Washington, Jan 15 (ANI): A team of scientists has said that the earliest known braincase of a shark-like fish has shown that some assumptions about the early evolution of vertebrates are "completely wrong."
According to a report in National Geographic News, the specimen is of a 415-million-year-old Ptomacanthus, which is only the second known example of a braincase from an Acanthodian, a long-extinct group of fossil fish.
The other braincase, from a species called Acanthodes, dates to a hundred million years after the Acanthodian group came into existence, casting most of this period of the group's evolution into shadow.
"We've known about (Acanthodians) for 150 years or more, but the braincase has always been missing," said study lead author Martin Brazeau, a Ph.D. student at Uppsala University in Sweden. "To fit it in now is kind of exceptional," he added.
Before this discovery, most scientists believed that the braincases of Acanthodians resembled those of bony fish, and were thus related to this type of animal.
But, data from the new fossil support an emerging idea that the ancient group of fish included a diverse tableau of shapes and characteristics that defy clear-cut categories.
The primitive fish's softer skeletons did not fossilize well, leaving scientists few braincases or other parts to study.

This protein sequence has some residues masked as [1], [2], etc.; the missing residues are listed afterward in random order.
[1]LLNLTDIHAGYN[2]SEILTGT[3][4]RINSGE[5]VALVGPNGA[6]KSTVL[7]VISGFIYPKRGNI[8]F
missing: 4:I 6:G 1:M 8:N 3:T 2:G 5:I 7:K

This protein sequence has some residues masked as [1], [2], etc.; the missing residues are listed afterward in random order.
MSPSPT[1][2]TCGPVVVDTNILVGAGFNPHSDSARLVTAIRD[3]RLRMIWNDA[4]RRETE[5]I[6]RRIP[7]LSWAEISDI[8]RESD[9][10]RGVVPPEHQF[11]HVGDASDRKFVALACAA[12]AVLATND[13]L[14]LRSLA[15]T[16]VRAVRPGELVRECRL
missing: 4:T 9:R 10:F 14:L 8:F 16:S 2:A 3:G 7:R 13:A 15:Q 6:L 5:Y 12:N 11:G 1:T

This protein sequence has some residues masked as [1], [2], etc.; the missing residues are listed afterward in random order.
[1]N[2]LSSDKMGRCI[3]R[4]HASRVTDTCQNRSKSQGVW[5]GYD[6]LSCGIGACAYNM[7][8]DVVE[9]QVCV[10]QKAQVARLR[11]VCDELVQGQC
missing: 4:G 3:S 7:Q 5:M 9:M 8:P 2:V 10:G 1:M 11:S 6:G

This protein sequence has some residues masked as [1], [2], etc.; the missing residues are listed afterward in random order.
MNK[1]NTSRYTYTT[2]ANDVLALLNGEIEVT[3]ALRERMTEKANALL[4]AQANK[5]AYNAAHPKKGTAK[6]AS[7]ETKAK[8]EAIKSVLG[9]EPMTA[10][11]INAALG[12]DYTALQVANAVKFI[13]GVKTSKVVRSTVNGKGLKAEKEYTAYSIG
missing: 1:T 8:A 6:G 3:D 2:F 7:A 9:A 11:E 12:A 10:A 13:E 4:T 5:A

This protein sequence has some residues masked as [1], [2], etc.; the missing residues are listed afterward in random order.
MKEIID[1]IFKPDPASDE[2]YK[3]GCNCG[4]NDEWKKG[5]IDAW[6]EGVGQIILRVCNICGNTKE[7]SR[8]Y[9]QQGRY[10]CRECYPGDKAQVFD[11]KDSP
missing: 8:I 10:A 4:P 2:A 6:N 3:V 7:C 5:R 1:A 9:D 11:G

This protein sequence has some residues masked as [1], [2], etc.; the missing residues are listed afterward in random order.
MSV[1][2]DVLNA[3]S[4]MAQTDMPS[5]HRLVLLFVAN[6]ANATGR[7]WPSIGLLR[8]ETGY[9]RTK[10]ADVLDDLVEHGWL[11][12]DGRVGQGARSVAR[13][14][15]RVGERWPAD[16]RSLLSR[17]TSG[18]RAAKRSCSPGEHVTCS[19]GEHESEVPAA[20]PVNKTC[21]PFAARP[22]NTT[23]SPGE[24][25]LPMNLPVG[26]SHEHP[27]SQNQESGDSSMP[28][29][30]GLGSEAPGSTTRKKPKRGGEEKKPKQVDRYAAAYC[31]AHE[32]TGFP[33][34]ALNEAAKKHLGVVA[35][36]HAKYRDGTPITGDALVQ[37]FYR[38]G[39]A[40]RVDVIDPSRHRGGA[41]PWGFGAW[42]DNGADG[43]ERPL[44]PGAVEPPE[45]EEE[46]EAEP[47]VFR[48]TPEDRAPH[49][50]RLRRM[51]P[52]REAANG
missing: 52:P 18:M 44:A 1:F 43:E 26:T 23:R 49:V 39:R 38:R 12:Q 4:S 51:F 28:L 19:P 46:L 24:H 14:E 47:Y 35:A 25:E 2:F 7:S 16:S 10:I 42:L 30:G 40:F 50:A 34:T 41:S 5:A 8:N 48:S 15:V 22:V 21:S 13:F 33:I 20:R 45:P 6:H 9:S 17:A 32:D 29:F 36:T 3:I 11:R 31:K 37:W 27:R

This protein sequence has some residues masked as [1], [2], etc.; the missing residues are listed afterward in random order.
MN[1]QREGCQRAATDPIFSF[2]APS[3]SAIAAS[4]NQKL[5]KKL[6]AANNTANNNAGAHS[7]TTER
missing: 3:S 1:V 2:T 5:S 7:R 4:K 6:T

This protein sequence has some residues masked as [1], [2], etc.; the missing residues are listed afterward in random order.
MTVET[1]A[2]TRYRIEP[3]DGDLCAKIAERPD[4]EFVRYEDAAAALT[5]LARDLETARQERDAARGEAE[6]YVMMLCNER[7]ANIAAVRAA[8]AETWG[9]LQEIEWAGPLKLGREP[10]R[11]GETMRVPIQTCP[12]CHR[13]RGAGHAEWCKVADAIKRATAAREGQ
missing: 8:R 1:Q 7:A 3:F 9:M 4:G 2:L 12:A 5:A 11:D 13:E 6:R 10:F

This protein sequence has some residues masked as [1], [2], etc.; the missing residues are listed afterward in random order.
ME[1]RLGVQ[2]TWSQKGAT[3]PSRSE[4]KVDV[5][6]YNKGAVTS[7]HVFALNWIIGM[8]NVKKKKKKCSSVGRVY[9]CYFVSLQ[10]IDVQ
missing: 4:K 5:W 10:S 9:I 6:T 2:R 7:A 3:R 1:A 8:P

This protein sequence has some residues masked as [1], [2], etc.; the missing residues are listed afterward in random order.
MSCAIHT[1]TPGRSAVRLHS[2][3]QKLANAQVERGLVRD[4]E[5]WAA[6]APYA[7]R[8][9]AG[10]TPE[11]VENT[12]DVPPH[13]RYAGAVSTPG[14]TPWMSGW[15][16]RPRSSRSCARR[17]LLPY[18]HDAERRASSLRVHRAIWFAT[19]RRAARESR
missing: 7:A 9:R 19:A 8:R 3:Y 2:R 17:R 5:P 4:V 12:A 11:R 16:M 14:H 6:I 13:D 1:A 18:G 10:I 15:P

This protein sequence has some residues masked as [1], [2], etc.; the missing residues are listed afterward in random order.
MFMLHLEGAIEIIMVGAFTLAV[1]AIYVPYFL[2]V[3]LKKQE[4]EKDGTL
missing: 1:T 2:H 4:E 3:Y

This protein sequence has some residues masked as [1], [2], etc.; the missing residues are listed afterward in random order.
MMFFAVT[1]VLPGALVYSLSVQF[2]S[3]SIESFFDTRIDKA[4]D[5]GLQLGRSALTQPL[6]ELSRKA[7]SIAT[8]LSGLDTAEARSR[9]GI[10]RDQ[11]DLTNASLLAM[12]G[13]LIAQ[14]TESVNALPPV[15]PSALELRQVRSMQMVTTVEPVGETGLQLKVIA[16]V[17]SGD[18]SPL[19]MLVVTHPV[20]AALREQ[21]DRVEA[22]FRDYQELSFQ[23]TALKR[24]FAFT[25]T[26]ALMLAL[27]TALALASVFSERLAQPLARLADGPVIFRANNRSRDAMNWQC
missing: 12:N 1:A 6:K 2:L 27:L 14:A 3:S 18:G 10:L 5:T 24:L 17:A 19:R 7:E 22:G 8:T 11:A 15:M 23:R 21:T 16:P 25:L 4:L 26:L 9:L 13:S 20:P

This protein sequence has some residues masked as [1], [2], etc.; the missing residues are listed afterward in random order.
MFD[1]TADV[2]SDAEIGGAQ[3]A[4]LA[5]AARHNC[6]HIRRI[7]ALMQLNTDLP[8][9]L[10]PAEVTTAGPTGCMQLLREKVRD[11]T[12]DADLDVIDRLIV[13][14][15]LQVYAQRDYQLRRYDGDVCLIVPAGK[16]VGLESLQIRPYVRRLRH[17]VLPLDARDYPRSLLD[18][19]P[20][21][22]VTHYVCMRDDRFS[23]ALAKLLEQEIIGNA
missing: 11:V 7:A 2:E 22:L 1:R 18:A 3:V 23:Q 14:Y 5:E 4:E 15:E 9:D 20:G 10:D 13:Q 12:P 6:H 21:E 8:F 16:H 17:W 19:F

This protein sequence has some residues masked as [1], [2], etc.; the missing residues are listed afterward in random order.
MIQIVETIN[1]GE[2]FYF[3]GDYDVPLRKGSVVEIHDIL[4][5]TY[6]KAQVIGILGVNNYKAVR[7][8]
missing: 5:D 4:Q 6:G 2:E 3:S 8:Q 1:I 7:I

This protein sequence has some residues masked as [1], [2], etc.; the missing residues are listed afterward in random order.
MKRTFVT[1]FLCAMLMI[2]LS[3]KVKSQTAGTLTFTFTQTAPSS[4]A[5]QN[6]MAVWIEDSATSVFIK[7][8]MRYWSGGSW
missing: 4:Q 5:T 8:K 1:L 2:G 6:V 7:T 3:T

But, Brazeau suspected that in the right circumstances, some bones could withstand time.
So, he took a closer look at the well-preserved Ptomacanthus specimen that had been in the literature for 30 years.
"Sure enough, the specimen had its braincase preserved," he said.
The ancient creature has distinct features of a shark-swirling rows of teeth and a short snout, for instance-and looked little like the early bony fish suggested by the Acanthodes braincase.
Such differences within the same group rock earlier assumptions that a certain set of species with similar characteristics fit in clearly defined categories.
Grouping fish in this way "gives us a coarse picture of evolution," said Brazeau.
"We need to find intermediaries between groups, find more fossils, and go and see if we've missed some," he added.
According to Michael Coates, a professor of organismal biology at the University of Chicago, "The common perception is that sharks are somehow primitive relative to bony fish - foundations that are sketchy at best.
"It's an important piece in the puzzle for trying to understand one of the biggest events not only in our own evolutionary history, but also the vast majority of living animals with backbones," he said. (ANI)